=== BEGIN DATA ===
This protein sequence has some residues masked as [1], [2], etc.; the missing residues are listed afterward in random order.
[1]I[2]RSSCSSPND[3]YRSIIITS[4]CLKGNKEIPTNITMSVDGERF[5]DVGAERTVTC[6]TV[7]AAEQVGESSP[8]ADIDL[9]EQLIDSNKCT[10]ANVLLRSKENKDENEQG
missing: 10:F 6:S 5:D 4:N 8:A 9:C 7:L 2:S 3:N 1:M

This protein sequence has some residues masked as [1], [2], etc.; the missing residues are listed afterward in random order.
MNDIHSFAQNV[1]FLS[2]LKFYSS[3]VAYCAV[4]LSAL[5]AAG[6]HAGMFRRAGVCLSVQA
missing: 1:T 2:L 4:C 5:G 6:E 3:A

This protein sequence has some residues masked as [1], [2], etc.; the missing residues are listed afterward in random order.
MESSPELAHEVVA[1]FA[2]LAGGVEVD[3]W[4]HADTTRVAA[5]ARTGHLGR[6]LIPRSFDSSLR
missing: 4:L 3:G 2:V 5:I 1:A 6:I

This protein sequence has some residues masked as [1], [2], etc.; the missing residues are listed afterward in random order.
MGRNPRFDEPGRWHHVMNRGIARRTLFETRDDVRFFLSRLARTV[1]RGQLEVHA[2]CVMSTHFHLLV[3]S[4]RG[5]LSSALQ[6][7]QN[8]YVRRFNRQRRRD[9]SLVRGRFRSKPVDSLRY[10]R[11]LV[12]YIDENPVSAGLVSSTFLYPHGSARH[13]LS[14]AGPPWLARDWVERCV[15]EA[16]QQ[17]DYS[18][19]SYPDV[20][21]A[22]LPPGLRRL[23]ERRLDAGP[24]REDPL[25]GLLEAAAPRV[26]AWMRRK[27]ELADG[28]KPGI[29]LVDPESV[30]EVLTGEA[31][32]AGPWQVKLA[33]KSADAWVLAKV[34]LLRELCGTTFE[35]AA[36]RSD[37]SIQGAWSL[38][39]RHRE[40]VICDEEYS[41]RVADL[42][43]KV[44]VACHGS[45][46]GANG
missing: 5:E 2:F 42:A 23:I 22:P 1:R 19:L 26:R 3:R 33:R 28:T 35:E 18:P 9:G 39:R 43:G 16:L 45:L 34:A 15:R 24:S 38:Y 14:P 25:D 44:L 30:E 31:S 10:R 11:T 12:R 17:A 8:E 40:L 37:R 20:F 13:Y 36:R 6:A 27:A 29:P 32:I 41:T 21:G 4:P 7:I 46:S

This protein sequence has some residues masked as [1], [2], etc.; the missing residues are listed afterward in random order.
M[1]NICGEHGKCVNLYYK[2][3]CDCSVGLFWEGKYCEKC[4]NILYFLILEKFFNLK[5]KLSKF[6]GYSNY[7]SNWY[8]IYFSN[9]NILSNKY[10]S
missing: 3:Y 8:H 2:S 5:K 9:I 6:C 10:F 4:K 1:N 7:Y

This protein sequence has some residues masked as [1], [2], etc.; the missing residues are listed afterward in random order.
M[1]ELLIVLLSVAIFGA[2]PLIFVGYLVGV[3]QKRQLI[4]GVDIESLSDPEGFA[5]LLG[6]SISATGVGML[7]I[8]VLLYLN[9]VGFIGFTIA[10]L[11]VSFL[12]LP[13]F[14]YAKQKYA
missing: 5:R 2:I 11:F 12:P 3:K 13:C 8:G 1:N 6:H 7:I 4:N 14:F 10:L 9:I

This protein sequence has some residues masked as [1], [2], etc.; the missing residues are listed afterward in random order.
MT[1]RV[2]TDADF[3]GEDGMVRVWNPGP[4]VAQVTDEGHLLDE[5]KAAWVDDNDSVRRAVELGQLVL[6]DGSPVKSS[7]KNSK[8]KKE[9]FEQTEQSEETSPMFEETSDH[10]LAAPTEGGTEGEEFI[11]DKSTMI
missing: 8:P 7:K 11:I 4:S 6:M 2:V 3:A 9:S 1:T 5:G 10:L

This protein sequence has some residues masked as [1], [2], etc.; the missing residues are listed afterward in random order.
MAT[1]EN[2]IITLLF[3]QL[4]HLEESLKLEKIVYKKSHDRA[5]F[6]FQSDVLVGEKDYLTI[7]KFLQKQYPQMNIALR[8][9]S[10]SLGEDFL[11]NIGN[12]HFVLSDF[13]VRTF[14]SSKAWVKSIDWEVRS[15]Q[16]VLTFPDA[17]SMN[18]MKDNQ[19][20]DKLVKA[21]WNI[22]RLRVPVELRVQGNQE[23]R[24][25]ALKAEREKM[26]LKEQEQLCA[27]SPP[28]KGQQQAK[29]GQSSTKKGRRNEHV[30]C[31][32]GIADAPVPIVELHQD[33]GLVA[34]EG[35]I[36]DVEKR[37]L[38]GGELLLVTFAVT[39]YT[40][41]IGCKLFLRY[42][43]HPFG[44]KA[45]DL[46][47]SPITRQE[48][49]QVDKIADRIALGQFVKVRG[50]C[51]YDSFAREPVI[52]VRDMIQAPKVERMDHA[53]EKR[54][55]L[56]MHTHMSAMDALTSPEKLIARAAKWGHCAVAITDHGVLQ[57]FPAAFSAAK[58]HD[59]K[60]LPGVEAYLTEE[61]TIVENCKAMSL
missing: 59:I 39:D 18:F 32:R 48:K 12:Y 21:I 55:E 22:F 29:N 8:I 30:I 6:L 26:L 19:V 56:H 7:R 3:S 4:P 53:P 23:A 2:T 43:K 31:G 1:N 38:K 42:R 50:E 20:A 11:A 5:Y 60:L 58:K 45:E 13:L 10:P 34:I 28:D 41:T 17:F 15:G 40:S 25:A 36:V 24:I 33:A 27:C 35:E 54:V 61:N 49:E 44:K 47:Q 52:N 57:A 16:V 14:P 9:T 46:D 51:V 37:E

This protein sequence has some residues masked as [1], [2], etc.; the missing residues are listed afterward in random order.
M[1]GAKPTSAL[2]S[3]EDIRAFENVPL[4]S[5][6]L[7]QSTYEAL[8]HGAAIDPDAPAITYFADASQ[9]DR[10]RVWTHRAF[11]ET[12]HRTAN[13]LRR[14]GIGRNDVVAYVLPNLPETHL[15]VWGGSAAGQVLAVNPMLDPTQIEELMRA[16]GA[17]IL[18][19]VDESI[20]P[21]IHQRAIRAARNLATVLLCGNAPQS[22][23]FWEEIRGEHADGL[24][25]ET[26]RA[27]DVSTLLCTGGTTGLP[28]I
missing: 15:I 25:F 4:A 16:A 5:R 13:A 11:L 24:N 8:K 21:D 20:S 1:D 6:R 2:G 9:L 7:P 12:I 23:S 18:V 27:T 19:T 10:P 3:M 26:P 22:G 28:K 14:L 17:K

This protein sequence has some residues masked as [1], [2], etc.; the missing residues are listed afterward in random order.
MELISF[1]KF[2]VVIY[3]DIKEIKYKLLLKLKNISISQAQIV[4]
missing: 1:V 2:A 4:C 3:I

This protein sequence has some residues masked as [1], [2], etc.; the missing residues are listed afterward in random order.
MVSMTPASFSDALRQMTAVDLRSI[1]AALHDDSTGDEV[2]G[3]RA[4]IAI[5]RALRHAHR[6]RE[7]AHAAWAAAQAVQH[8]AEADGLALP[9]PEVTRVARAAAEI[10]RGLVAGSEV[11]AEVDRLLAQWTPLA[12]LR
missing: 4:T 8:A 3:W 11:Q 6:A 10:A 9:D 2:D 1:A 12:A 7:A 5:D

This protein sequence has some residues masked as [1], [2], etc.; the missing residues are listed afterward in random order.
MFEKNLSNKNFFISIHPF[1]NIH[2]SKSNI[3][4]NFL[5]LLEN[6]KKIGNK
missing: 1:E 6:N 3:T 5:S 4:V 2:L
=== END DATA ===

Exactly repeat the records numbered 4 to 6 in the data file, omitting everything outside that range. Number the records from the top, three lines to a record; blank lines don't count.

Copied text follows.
This protein sequence has some residues masked as [1], [2], etc.; the missing residues are listed afterward in random order.
MGRNPRFDEPGRWHHVMNRGIARRTLFETRDDVRFFLSRLARTV[1]RGQLEVHA[2]CVMSTHFHLLV[3]S[4]RG[5]LSSALQ[6][7]QN[8]YVRRFNRQRRRD[9]SLVRGRFRSKPVDSLRY[10]R[11]LV[12]YIDENPVSAGLVSSTFLYPHGSARH[13]LS[14]AGPPWLARDWVERCV[15]EA[16]QQ[17]DYS[18][19]SYPDV[20][21]A[22]LPPGLRRL[23]ERRLDAGP[24]REDPL[25]GLLEAAAPRV[26]AWMRRK[27]ELADG[28]KPGI[29]LVDPESV[30]EVLTGEA[31][32]AGPWQVKLA[33]KSADAWVLAKV[34]LLRELCGTTFE[35]AA[36]RSD[37]SIQGAWSL[38][39]RHRE[40]VICDEEYS[41]RVADL[42][43]KV[44]VACHGS[45][46]GANG
missing: 5:E 2:F 42:A 23:I 22:P 1:R 19:L 26:R 3:R 33:R 28:T 35:E 18:P 9:G 39:R 43:G 16:L 45:L 34:A 15:R 24:S 38:Y 14:P 25:D 44:L 30:E 31:S 10:R 11:T 12:R 17:A 8:E 40:L 37:R 20:F 13:Y 36:R 6:A 27:A 29:P 32:I 41:T 21:G 4:P 7:I 46:S

This protein sequence has some residues masked as [1], [2], etc.; the missing residues are listed afterward in random order.
M[1]NICGEHGKCVNLYYK[2][3]CDCSVGLFWEGKYCEKC[4]NILYFLILEKFFNLK[5]KLSKF[6]GYSNY[7]SNWY[8]IYFSN[9]NILSNKY[10]S
missing: 3:Y 8:H 2:S 5:K 9:I 6:C 10:F 4:K 1:N 7:Y

This protein sequence has some residues masked as [1], [2], etc.; the missing residues are listed afterward in random order.
M[1]ELLIVLLSVAIFGA[2]PLIFVGYLVGV[3]QKRQLI[4]GVDIESLSDPEGFA[5]LLG[6]SISATGVGML[7]I[8]VLLYLN[9]VGFIGFTIA[10]L[11]VSFL[12]LP[13]F[14]YAKQKYA
missing: 5:R 2:I 11:F 12:P 3:K 13:C 8:G 1:N 6:H 7:I 4:N 14:F 10:L 9:I